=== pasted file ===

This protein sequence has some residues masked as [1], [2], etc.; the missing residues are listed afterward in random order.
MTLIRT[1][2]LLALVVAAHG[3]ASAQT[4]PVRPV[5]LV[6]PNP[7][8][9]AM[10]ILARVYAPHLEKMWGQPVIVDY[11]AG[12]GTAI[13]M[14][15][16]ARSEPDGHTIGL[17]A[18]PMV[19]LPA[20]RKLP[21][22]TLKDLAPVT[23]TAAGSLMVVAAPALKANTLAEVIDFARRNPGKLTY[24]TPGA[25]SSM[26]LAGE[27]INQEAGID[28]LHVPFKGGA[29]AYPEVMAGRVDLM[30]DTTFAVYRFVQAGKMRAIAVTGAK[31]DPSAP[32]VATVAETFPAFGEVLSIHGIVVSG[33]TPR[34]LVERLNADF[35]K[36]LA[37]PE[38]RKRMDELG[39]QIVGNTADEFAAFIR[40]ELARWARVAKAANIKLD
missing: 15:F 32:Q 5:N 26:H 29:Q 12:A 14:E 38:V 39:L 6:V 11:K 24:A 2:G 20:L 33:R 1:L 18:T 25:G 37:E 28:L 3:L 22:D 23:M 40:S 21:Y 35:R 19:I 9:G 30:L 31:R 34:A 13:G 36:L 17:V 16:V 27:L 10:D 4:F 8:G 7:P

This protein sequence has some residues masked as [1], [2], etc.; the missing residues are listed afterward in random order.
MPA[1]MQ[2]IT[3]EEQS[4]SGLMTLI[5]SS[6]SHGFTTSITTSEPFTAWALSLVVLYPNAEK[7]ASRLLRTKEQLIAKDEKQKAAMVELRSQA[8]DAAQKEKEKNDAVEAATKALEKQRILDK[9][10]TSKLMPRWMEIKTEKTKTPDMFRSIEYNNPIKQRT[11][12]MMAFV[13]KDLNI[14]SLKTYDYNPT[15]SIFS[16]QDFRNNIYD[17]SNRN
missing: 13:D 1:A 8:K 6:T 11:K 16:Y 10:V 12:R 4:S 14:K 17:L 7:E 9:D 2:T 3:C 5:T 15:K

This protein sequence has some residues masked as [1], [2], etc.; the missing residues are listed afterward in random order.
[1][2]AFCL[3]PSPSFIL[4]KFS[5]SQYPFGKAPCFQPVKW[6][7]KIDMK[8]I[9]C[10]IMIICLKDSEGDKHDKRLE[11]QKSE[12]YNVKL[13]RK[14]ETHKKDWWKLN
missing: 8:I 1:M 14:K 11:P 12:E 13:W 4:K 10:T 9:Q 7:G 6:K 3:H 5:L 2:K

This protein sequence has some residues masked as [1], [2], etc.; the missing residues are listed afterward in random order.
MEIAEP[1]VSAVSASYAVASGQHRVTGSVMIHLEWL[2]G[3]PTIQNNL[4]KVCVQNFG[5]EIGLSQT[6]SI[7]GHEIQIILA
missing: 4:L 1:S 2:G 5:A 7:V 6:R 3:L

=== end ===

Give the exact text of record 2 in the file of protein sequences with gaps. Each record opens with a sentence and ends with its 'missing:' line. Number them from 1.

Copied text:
This protein sequence has some residues masked as [1], [2], etc.; the missing residues are listed afterward in random order.
MPA[1]MQ[2]IT[3]EEQS[4]SGLMTLI[5]SS[6]SHGFTTSITTSEPFTAWALSLVVLYPNAEK[7]ASRLLRTKEQLIAKDEKQKAAMVELRSQA[8]DAAQKEKEKNDAVEAATKALEKQRILDK[9][10]TSKLMPRWMEIKTEKTKTPDMFRSIEYNNPIKQRT[11][12]MMAFV[13]KDLNI[14]SLKTYDYNPT[15]SIFS[16]QDFRNNIYD[17]SNRN
missing: 13:D 1:A 8:K 6:T 11:K 16:Y 10:V 12:R 4:S 14:K 17:L 7:E 9:D 2:T 3:C 5:T 15:K